Maratha Empire and Maharashtra

Topic: ArtMusic
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Last updated: June 12, 2019

Maharashtra -. Name itself suggests, it is varied in riches. The varied and colorful cultures, woven into one huge quilt. Its been reflected through its, forts, caves, palaces known for its rich history, its Saints, philosophers, music, handicrafts and its festivals with all their colourful rituals and traditions, all of which amalgamate together to give a true reflection of Maharashtrian Culture. The Maharashtrians are a vivacious, earthy people for whom life itself is a celebration.

The state language is Marathi with languages like Hindi, English and Gujarati having almost equivalent importance.Maharashtra is a colorful state with a rich cultural heritage and a history to boast of. The culture of Maharashtra, which opens itself in ways, is also shown in the local cuisine. Maharashtra is a huge state, thus a variety of delectable cuisines are found here. Food in the state is simple like its people. The Maharashtrians respect and love their food. Maharashtrians value the unique and distinct identity they have.

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Maharashtra History: The state of Maharashtra is a land of diverse cultures. The name of the state Maharashtra has been originated from the Sanskrit word rathi which meaning a chariot driver.The earliest record of the state has been made in the second century BC with the edifice of the Buddhist caves. The name Maharashtra appeared in the seventh century in the logs of a traveler from China named Huan Tsang. According to the first records in the logs based in Badami the first Hindu king lined the state. An enduring resist was put up by the founder of the Maratha Empire Shivaji Bhosale against the Mughals. One of the supreme king and ruler of all times.

In the Maratha history Shivaji Bhosale holds the highest place for all his work against the Mughals and the British.During the rule of Aurangzeb it was Shivaji who engraved the state and its empire Shivaji was succeeded by his son Sambhaji who was great warrior himself. Then came the era of Peshwas. In the history of the Maharashtra and Maratha empire the period from 1680 to 1707 was known as the period of flux and volatility. Balaji Vishwanath (1712-1721), Bajirao Peshwa (1721-1740), Nanasaheb Peshwa (1740-1761), ‘Thorale’ Madhaorao Peshwa (1761-1772, Narayanrao Peshwa (1772-1773), ‘Sawai’ Madhaorao Peshwa (1774-1795) and ‘Second’ Bajirao Peshwa – 1795 to 1802 were the other significant chiefs of Maharashtra.

The end of India’s rule came about with the collapse of the fort of Ahmednagar in 1803. The establishment of military rule in the Deccan region during a state of pandemonium made the Peshwas rulers for namesake. The Chalukyas,Vakatakas and the Satavahanas were the other dynasties that ruled over the state of Maharashtra. The British later captured over Maharashtra and established their rule.

The year 1947 marked the change of, Bombay Presidency to Bombay state. The year 1960 saw the formation of the present state of Maharashtra where the linguistic Marathi and Gujarati areas were divided, form Gujarat and Maharashtra.Maharashtra today is the financial capital of the country and has become the main channel of cultural exchange between southern to northern India. THE CULTURE AND FESTIVALS OF MAHARASHTRA: The Maharashtrians are a vivacious, earthy people for whom life itself is a celebration. There is no surprise in the fact festivals in maharashtra are celebrated in that all festivals in Maharashtra are celebrated with copious intensity and passion.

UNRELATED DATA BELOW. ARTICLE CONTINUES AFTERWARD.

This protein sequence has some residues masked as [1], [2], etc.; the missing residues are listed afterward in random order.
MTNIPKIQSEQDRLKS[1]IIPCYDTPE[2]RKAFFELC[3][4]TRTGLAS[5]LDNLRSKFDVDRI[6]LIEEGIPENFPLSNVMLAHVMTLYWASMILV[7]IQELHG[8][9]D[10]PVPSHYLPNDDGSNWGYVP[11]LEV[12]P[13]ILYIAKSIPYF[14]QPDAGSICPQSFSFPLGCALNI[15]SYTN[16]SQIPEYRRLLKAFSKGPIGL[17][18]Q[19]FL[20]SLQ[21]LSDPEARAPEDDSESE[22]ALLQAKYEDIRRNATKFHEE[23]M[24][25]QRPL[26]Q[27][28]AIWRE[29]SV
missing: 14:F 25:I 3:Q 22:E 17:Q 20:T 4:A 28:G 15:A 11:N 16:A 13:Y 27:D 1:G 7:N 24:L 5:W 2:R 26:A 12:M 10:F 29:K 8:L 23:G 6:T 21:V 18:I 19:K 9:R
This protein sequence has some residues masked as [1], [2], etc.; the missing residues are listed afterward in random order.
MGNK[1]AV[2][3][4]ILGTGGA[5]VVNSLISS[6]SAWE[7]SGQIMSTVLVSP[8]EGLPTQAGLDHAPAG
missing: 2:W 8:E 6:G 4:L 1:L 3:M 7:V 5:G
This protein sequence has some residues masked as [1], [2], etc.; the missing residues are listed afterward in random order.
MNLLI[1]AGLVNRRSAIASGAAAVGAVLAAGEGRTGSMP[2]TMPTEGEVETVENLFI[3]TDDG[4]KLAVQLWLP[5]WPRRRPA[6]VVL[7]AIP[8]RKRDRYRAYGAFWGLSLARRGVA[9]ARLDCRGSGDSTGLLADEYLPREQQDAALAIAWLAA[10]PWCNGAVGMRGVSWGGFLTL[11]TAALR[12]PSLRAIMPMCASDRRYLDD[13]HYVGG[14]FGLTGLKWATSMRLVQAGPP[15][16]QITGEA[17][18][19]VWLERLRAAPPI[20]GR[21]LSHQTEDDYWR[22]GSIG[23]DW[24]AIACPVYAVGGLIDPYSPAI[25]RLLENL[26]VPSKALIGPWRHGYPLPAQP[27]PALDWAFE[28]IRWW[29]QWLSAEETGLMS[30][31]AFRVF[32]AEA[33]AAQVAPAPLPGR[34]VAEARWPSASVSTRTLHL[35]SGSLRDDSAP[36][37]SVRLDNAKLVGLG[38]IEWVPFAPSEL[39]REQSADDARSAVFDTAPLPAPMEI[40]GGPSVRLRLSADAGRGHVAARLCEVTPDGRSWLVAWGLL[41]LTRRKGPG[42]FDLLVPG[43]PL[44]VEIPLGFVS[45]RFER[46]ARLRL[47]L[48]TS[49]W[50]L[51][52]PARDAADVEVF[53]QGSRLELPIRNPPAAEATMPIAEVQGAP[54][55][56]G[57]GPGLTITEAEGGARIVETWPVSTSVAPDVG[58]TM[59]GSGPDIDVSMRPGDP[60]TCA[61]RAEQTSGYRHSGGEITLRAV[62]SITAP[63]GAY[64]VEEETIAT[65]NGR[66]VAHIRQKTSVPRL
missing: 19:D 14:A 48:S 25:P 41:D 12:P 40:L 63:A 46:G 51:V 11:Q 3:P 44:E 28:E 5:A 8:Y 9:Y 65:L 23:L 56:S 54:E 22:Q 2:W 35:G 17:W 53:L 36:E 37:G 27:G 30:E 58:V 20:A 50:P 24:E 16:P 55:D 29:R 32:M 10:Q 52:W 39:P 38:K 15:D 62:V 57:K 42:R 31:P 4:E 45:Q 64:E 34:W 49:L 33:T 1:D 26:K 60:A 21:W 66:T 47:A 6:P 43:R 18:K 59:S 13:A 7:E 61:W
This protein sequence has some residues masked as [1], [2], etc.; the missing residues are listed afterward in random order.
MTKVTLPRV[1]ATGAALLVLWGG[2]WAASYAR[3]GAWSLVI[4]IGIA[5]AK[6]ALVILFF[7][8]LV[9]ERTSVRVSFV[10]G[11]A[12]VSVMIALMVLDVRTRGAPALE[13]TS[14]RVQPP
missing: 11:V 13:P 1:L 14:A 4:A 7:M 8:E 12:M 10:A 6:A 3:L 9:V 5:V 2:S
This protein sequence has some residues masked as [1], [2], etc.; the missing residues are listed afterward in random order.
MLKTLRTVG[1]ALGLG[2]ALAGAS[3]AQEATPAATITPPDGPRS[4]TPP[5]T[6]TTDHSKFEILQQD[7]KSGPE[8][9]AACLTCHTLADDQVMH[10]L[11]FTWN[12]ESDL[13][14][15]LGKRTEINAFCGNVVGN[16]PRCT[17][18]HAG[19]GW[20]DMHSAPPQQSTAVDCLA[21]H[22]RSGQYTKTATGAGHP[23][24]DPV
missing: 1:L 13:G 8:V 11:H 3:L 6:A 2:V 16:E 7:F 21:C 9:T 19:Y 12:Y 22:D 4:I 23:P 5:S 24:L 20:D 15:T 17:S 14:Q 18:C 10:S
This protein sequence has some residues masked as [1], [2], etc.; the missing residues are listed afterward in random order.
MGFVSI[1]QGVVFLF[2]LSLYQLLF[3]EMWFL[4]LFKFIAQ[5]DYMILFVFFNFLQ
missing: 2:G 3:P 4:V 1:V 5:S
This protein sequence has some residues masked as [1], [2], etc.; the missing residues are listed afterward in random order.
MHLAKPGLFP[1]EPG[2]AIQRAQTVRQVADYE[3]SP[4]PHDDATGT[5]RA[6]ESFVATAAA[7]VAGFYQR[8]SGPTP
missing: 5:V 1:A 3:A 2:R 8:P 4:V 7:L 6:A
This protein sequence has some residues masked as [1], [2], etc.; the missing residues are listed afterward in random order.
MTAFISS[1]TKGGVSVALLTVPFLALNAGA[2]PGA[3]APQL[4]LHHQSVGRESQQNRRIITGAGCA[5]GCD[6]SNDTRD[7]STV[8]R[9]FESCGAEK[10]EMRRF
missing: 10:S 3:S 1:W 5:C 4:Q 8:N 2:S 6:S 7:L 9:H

Times like these give people a inimitable occasion to understand Maharashtrian culture, with its vibrant way of life, rituals and customs.People from every walk of life, of different religions come together during festivals and add joy and excitement to their lives with their dance, music, song and culture. Festivals like these magnetize world-famous artistes -, dancers, painters, musicians, sculptors, weavers – who come together to pay honor to this state’s rich customs and heritage. People of this state are lively and a lot of festive people.

The love for festivity is deeply embedded in their culture and it finds expression through different festivals in the Maharashtrian calendar.Festivals are celebrated round the year and people treasure the good times with scrumptious food, music and dance. Festive Cuisine Festivals those celebrated in Maharashtra are Gudi Padwa, , Haritalika, Ganesh Chaturthi, Holi, Diwali and Makara Sankranti. Many dishes, namely sweets are made only during these festivals.

On the occasion of Gudi Padwa Soonth Panak and sprouted Chana Usal are prepared. Puran Poli is prepared on the festival of colors Holi. Similarly, on Haritalika Coconut Potali is prepared, on Ganesh Chaturthi Karanji and Chakli, on Diwali Shankarpali, Badam Halwa, Chakli and Karanji are prepared and Shengdana Chikki is repared on the occasion of Makar Sakranti.

Cuisine For Weddings In India, marriages is a time of merry making and joy. Similarly, in Maharashtra it is held extravagantly, including inviting guests for an elaborate meal. Meal is served on a banana leaf and is entirely vegetarian in nature, cooked without onion and garlic. It has a range of vegetables along with coconut gravy, green mango chutney, cucumber and peanut salad, rice, puris, golden dal called `varan’ and a sweet dish like jalebi. A creamy basundi or saffron-scented shrikhand is also there.Coriander-flavored, salted buttermilk or `Mattha’ complements the meal which ends with a sweet called `vida’.